United Nations Slams Sweden For Arresting too Many Children

** ADVANCE FOR WEEKEND, FEB. 5-6 ** Washington state prisons Lt. Clan Jacobs, left, walks through a block of cells at the Washington Corrections Center in Shelton, Wash., Wednesday, Feb. 2, 2005. The prison is the most crowded in the badly crowded state system, and many of the two-bunk cells …
AP Photo/Ted S. Warren

The United Nations has criticised Sweden for an increase in children being detained, as statistics from the Swedish prosecutor’s office have revealed.

In Sweden, the detainment of a minor is generally only used when no other solutions are available to the authorities but despite this, there has been a rise in the number of arrests followed by detainment over the last year, Sveriges Radio reports.

The Ombudsman for Children (BO) says that they hope the situation will change, noting a report which stated: “When we met children in 2013, they were isolated for 22 or more of the 24 hours of the day; that is to be equated to torture according to the UN.”

Youth Prosecutor Sara Stolper told Sveriges Radio: “In cases where an arrest is needed, it is precisely in cases where there is a young person who can influence the investigation, then there is often no alternative to guaranteeing that a person does not contact fellow suspects or witnesses.”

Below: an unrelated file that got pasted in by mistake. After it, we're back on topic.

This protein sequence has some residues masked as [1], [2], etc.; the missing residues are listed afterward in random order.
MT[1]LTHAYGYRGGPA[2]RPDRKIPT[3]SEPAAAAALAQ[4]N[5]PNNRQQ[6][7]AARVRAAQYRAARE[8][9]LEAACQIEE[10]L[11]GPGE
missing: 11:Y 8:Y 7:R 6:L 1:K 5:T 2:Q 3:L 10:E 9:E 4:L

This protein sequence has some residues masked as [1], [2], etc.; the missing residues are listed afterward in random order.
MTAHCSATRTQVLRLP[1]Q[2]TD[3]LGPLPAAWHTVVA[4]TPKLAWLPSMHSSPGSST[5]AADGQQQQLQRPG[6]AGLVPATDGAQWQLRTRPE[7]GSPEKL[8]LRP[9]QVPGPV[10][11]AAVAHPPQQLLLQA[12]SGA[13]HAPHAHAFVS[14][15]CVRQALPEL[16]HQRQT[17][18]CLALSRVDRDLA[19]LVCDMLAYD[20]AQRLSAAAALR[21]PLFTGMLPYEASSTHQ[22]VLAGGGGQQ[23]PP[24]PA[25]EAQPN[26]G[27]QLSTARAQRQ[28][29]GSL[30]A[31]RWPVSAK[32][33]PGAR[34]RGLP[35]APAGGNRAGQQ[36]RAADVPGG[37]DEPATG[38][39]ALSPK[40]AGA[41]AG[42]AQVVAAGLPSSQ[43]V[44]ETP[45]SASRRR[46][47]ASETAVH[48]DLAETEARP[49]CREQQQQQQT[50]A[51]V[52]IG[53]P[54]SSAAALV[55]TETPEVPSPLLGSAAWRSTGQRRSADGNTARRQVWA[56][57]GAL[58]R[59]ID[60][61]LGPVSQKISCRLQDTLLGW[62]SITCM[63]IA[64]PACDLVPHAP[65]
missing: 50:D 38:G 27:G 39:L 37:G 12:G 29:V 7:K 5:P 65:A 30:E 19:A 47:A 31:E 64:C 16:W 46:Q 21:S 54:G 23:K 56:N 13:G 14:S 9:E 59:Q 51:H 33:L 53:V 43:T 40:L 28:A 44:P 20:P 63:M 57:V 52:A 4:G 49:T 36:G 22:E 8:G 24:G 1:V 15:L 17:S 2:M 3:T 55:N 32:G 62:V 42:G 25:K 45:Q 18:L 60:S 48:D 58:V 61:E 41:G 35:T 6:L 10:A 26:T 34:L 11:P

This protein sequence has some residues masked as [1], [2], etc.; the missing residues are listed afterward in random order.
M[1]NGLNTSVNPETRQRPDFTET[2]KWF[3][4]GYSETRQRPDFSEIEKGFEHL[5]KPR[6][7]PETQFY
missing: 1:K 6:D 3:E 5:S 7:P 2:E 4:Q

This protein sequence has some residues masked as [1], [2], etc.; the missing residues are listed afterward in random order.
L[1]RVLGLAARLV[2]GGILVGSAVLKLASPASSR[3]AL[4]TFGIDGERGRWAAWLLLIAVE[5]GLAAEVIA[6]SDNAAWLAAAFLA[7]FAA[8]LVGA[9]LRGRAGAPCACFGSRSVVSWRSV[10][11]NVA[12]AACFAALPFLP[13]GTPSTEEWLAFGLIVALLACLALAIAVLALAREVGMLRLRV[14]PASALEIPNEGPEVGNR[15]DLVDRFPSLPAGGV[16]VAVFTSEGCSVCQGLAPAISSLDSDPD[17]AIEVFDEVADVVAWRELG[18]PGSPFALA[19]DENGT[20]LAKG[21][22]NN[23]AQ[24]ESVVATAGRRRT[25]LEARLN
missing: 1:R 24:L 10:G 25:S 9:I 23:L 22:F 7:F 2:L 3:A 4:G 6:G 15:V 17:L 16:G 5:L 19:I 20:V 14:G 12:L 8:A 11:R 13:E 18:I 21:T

Sweden has seen several high profile criminal cases involving underage suspects, including that of a 15-year-old Afghan migrant who was found guilty of attempted murder in December last year.

The Afghan teen was sentenced to a year in juvenile care to be followed by deportation after he requested to be allowed to return to his native Afghanistan.

A 2018 study from the Swedish Work Environment Authority also revealed that Swedish schools have become rife with violent crime. The study found that between 2012 and 2017, violent incidents in primary and secondary schools had doubled.

In the first ten months of 2018 alone, the study found 544 reports of violent incidents compared to 474 for the period during the previous year.

Last month, it was revealed that the Swedish government would be increasing the pay for teachers working in so-called “vulnerable areas”, commonly referred to as no-go zones.

The increase in “danger pay” is designed to encourage teachers to work in the areas which have higher crime rates and unemployment rates than the national average.

Follow Chris Tomlinson on Twitter at @TomlinsonCJ or email at ctomlinson(at)breitbart.com

.

Please let us know if you're having issues with commenting.